Samsung Galaxy Gio S5660 review: Average Gio
Basic retail package
The retail box of the Galaxy S5660 Gio believes in smaller is better. The tiny box finds room for a microUSB cable and a charger, an SD-to-microSD adapter with 2GB worth of a complimentary card and some leaflets.
The disappointing thing to note is the lack of headphones (European retail unit). We got wind that some regional versions will have a set enclosed (Asian), so it will obviously be a regional thing.
Samsung tried to make amends with the 2GB microSD card but the headphones absence may not go down well with the end user.
Samsung Galaxy Gio S5660 360-degree spin
The Galaxy Gio measures 110.5 x 57.5 x 12.2 mm and is entirely made of plastic, tipping the scales at the 102g mark. The edges of the device are nicely tapered, the phone feel slimmer and quite comfortable to hold as a result. Despite the all-plastic build the phone feels tight and well put together.
Design and construction
The Galaxy Gio doesn’t scream fashion. It’s a nice simple design that does well to stay away from black gloss and flashy color.
Compared to the Galaxy Ace, the Gio is lighter and more compact. It has lost a bit of screen estate but makes up for it with much friendlier size.
The front is dominated by the 3.2” touchscreen of HVGA (320x480) resolution. It does well in terms of brightness and contrast. At the maximum brightness setting, the screen is brilliantly lit and the colors look nice and punchy. When you look at the screen from an angle you’ll immediately notice a difference. Colors get washed out and detail is quickly lost.
Sunlight legibility is good though, the screen is not too reflective.
As far as touchscreen response goes we have no complaints – the screen is responsive without being overly sensitive (which can often result in unwanted taps).
Above the display, there is the proximity sensor that makes sure the screen gets locked during calls. There’s no ambient light sensor – the display brightness can be adjusted manually.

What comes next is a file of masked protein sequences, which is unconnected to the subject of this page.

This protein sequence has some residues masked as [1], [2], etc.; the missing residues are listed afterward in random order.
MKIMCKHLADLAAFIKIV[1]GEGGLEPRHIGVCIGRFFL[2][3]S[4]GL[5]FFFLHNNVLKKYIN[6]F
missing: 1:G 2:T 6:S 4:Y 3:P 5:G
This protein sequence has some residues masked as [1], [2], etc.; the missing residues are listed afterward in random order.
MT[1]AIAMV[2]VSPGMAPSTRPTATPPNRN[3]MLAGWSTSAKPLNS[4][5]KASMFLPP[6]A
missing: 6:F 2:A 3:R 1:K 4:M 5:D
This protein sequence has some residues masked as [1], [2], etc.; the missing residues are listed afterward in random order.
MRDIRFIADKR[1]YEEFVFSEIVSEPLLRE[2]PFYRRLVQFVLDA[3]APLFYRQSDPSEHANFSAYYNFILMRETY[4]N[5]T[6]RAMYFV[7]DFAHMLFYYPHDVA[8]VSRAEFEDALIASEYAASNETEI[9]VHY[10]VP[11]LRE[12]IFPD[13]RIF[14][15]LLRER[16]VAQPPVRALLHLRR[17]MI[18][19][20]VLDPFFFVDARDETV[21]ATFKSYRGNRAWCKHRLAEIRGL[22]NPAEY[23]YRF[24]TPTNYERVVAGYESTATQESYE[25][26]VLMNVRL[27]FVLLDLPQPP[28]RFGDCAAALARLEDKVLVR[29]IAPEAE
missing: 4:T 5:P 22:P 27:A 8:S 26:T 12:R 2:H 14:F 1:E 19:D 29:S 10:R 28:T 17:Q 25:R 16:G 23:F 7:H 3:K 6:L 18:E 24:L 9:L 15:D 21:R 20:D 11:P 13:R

There’s the typical set of keys at the bottom. The hardware home key is in the middle, with two capacitive controls on either side: Menu and Back. The keys designations are well backlit for comfortable use.
This‘s the layout of choice for Samsung’s Android phones. A notable exception is the Google Nexus S with its four capacitive keys.
On the left hand side of the Samsung Galaxy Gio S5660 there’re the lanyard eyelet and the volume rocker. The volume rocker key is quite thin but prominent enough to use comfortably.
The Power/Lock key is on the right (as on many Samsung phones), which makes it accessible with both the thumb of the right hand or the index finger of the left. A long press of the lock key will let you set Silent or Flight mode.
The other thing on the right is the lid-covered microSD card slot.
At the top of the phone you’ll only find the 3.5 mm headphone jack.
The USB port is at the bottom of the phone, used for both charging and data connections. USB charging off a computer is enabled too. There’s also a mouthpiece.
The back of the device reminds us of the Galaxy Ace, though with an important difference. The dot-patterned back of the Gio is smooth, not finely grooved like the Ace’s. Fingerprints are out of the question but the grip is not as good as the rubbery texture of the Ace.
The 3MP camera lens is in the top left corner. There’s no LED flash and no lens protection either.
The other thing to note at the back is the loudspeaker grill.
Underneath the battery cover is the SIM card compartment and the 1350mAh Li-ion battery. It’s quoted at 610 hours of standby (460 h in 3G) and up to 11 hours of talk time (6 h 40 min in 3G).
The Samsung S5660 Galaxy is a phone of solid build and subtle styling. In a way it’s a lighter version of the Galaxy Ace – would make sense to be less expensive too. After all you’re getting a smaller screen and a downgraded camera. The rest of the ingredients of a solid and reliable smartphone are there though.
In a market of ever-growing processing power and screen size, the Gio fits right in the middle – safe from hard-hitting flagships. It’s a phone that can easily connect with its audience – with a good feature set and sensible styling.
This was my first phone. I got it in July 2011. It was really good, i had it for three years. But compared to the phones of today it doesn't put up much of a fight. It was a good phone for it's time but I wouldn't advise buying this in 2016 (if they ...
- 27 Aug 2016
- why man
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- 06 May 2016
Plz tel me about my phone s5660 .how iam use 3g internet.
- 06 Jul 2015